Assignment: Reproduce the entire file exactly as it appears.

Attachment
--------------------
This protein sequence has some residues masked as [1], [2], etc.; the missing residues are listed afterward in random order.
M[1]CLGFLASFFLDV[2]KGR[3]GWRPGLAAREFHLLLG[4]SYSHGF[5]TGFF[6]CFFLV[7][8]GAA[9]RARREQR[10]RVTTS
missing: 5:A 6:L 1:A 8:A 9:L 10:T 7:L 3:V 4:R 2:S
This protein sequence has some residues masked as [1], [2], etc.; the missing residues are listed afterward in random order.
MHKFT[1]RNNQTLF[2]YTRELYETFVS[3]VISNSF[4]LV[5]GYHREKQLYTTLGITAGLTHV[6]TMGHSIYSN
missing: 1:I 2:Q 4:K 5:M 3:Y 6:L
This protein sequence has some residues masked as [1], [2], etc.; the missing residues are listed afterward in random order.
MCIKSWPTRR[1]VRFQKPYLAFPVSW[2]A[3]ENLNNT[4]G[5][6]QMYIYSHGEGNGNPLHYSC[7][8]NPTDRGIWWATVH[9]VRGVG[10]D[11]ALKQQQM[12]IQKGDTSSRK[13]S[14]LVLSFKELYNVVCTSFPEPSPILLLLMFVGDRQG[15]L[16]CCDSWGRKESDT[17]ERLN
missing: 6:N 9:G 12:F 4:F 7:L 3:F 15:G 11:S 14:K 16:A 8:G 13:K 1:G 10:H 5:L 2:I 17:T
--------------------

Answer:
This protein sequence has some residues masked as [1], [2], etc.; the missing residues are listed afterward in random order.
M[1]CLGFLASFFLDV[2]KGR[3]GWRPGLAAREFHLLLG[4]SYSHGF[5]TGFF[6]CFFLV[7][8]GAA[9]RARREQR[10]RVTTS
missing: 5:A 6:L 1:A 8:A 9:L 10:T 7:L 3:V 4:R 2:S
This protein sequence has some residues masked as [1], [2], etc.; the missing residues are listed afterward in random order.
MHKFT[1]RNNQTLF[2]YTRELYETFVS[3]VISNSF[4]LV[5]GYHREKQLYTTLGITAGLTHV[6]TMGHSIYSN
missing: 1:I 2:Q 4:K 5:M 3:Y 6:L
This protein sequence has some residues masked as [1], [2], etc.; the missing residues are listed afterward in random order.
MCIKSWPTRR[1]VRFQKPYLAFPVSW[2]A[3]ENLNNT[4]G[5][6]QMYIYSHGEGNGNPLHYSC[7][8]NPTDRGIWWATVH[9]VRGVG[10]D[11]ALKQQQM[12]IQKGDTSSRK[13]S[14]LVLSFKELYNVVCTSFPEPSPILLLLMFVGDRQG[15]L[16]CCDSWGRKESDT[17]ERLN
missing: 6:N 9:G 12:F 4:F 7:L 3:F 15:G 11:S 14:K 16:A 8:G 13:K 1:G 10:H 5:L 2:I 17:T